A critical bug found at the core of the internet could be about to cause havoc online.
Known as 'Heartbleed', the bug has been found in part of the code that runs encrypted websites, known as OpenSSL.
And yes, you are affected. Directly.
Most websites with any form of encyption, from email to social media, use SSL or TLS, indicated with a padlock at the bottom of the browser.
If exploited by hackers, the bug could allow hackers to steal virtually any information passed between users and web servers, including information that has already been collected, depending on how their servers are set up.
The potential devastation is enormous - if hackers have silently collected transaction information from online shops or even banks using affected versions of SSL, over the last two years, that data could now potentially be decrypted. And easily.
Or, to put it another way:
Ok, I see now that heartbleed does not require MItM to be exploited. It's serious then. #runforthehills— Andreas Lindh (@addelindh) April 8, 2014
The attack method leaves no trace, and has left a large amount of private keys and data freely exposed on the internet. Essentially it allows hackers to trick any system running OpenSSL into revealing chunks of data, at will.
"The Heartbleed bug allows anyone on the Internet to read the memory of the systems protected by the vulnerable versions of the OpenSSL software. This compromises the secret keys used to identify the service providers and to encrypt the traffic, the names and passwords of the users and the actual content.
This allows attackers to eavesdrop communications, steal data directly from the services and users and to impersonate services and users."
The bug was discovered by three researchers from Codenomicon and a security researcher at Google. The vulnerability has existed since at least December 2011, though it is unclear if it has been used by hackers.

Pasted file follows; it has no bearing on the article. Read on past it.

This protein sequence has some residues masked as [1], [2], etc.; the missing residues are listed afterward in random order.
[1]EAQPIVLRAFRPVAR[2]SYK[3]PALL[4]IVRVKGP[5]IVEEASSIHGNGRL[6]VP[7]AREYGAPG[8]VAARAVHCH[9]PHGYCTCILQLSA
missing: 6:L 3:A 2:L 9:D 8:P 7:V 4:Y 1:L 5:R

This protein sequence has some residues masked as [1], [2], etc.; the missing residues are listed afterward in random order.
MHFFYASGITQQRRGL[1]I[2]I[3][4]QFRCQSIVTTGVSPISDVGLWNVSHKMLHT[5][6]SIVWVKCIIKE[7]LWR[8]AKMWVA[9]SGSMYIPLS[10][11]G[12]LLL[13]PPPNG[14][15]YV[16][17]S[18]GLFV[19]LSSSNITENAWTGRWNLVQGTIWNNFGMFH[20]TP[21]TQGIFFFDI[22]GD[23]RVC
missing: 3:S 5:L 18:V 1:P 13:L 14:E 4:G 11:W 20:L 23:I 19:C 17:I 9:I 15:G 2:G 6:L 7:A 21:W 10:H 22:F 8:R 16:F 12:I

Luckily the bug has already been fixed, but it's up to web admins to install the patch - and there is no way for the researchers to force the update to be applied. According to ZDNet, security admins at Red Hat, Debian, SuSE, Canonical, and Oracle among other major companies are working at a "feverish" pace to fix the flaw in their software.
OpenSSL released the following statement along with the patch:
"A missing bounds check in the handling of the TLS heartbeat extension can be used to reveal up to 64k of memory to a connected client or server.
Only 1.0.1 and 1.0.2-beta releases of OpenSSL are affected including 1.0.1f and 1.0.2-beta1. Thanks for Neel Mehta of Google Security for discovering this bug and to Adam Langley and Bodo Moeller for preparing the fix."
The team of researchers who found it add that there is a "bright side" to their discovery:
"For those service providers who are affected this is a good opportunity to upgrade security strength of the secret keys used. A lot of software gets updates which otherwise would have not been urgent. Although this is painful for the security community, we can rest assured that infrastructure of the cyber criminals and their secrets have been exposed as well."